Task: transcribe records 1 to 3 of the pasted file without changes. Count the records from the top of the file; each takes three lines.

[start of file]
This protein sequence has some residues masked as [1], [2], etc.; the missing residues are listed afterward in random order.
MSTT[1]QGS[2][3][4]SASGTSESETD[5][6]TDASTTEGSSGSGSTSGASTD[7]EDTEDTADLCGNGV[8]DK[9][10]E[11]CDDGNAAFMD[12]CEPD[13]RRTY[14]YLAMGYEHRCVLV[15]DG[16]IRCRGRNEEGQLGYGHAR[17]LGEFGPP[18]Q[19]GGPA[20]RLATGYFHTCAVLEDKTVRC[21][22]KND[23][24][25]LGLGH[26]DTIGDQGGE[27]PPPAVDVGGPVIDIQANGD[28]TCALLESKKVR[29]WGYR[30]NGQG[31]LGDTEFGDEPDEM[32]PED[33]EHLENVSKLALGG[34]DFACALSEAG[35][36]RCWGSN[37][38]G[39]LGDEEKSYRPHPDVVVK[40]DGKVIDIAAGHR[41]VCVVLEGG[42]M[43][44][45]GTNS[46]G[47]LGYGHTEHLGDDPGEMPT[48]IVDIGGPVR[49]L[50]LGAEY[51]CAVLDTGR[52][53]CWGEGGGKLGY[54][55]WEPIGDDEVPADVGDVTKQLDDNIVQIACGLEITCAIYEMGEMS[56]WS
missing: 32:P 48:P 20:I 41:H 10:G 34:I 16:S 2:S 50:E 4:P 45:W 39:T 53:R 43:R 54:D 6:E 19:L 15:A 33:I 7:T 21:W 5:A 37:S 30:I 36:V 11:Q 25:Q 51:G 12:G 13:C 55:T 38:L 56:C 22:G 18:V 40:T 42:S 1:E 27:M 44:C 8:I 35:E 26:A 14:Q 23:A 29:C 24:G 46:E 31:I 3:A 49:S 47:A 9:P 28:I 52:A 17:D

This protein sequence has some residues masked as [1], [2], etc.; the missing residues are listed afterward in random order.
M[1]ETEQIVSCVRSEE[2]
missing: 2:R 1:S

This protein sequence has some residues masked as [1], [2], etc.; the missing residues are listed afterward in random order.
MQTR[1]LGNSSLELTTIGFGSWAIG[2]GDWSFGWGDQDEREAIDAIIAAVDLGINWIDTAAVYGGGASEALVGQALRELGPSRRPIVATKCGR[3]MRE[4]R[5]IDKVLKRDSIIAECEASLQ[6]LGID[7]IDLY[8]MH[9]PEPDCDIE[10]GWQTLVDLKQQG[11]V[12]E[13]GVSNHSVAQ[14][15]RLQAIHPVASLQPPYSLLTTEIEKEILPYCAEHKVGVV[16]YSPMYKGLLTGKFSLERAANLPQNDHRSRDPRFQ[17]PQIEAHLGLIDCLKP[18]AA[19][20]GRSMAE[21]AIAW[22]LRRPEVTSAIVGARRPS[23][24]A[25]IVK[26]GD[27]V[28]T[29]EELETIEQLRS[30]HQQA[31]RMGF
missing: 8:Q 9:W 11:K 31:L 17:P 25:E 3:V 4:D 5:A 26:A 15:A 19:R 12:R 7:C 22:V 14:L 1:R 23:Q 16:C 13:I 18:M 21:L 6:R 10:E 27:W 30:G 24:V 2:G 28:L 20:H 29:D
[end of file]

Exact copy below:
This protein sequence has some residues masked as [1], [2], etc.; the missing residues are listed afterward in random order.
MSTT[1]QGS[2][3][4]SASGTSESETD[5][6]TDASTTEGSSGSGSTSGASTD[7]EDTEDTADLCGNGV[8]DK[9][10]E[11]CDDGNAAFMD[12]CEPD[13]RRTY[14]YLAMGYEHRCVLV[15]DG[16]IRCRGRNEEGQLGYGHAR[17]LGEFGPP[18]Q[19]GGPA[20]RLATGYFHTCAVLEDKTVRC[21][22]KND[23][24][25]LGLGH[26]DTIGDQGGE[27]PPPAVDVGGPVIDIQANGD[28]TCALLESKKVR[29]WGYR[30]NGQG[31]LGDTEFGDEPDEM[32]PED[33]EHLENVSKLALGG[34]DFACALSEAG[35][36]RCWGSN[37][38]G[39]LGDEEKSYRPHPDVVVK[40]DGKVIDIAAGHR[41]VCVVLEGG[42]M[43][44][45]GTNS[46]G[47]LGYGHTEHLGDDPGEMPT[48]IVDIGGPVR[49]L[50]LGAEY[51]CAVLDTGR[52][53]CWGEGGGKLGY[54][55]WEPIGDDEVPADVGDVTKQLDDNIVQIACGLEITCAIYEMGEMS[56]WS
missing: 32:P 48:P 20:I 41:H 10:G 34:I 16:S 2:S 50:E 4:P 45:W 39:T 53:R 43:R 54:D 6:E 19:L 15:A 33:I 7:T 21:W 5:A 37:S 30:I 36:V 11:Q 25:Q 51:G 12:G 13:C 55:T 38:L 56:C 22:G 18:V 40:T 42:S 1:E 27:M 44:C 8:I 35:E 26:A 14:Q 23:A 29:C 24:G 46:E 31:I 3:A 49:S 47:A 9:P 28:I 52:A 17:D

This protein sequence has some residues masked as [1], [2], etc.; the missing residues are listed afterward in random order.
M[1]ETEQIVSCVRSEE[2]
missing: 2:R 1:S

This protein sequence has some residues masked as [1], [2], etc.; the missing residues are listed afterward in random order.
MQTR[1]LGNSSLELTTIGFGSWAIG[2]GDWSFGWGDQDEREAIDAIIAAVDLGINWIDTAAVYGGGASEALVGQALRELGPSRRPIVATKCGR[3]MRE[4]R[5]IDKVLKRDSIIAECEASLQ[6]LGID[7]IDLY[8]MH[9]PEPDCDIE[10]GWQTLVDLKQQG[11]V[12]E[13]GVSNHSVAQ[14][15]RLQAIHPVASLQPPYSLLTTEIEKEILPYCAEHKVGVV[16]YSPMYKGLLTGKFSLERAANLPQNDHRSRDPRFQ[17]PQIEAHLGLIDCLKP[18]AA[19][20]GRSMAE[21]AIAW[22]LRRPEVTSAIVGARRPS[23][24]A[25]IVK[26]GD[27]V[28]T[29]EELETIEQLRS[30]HQQA[31]RMGF
missing: 8:Q 9:W 11:K 31:L 17:P 25:E 3:V 4:D 5:A 26:A 15:A 19:R 12:R 7:C 22:V 14:L 1:R 23:Q 16:C 13:I 18:M 21:L 6:R 10:E 27:W 30:G 24:V 2:G 28:L 20:H 29:D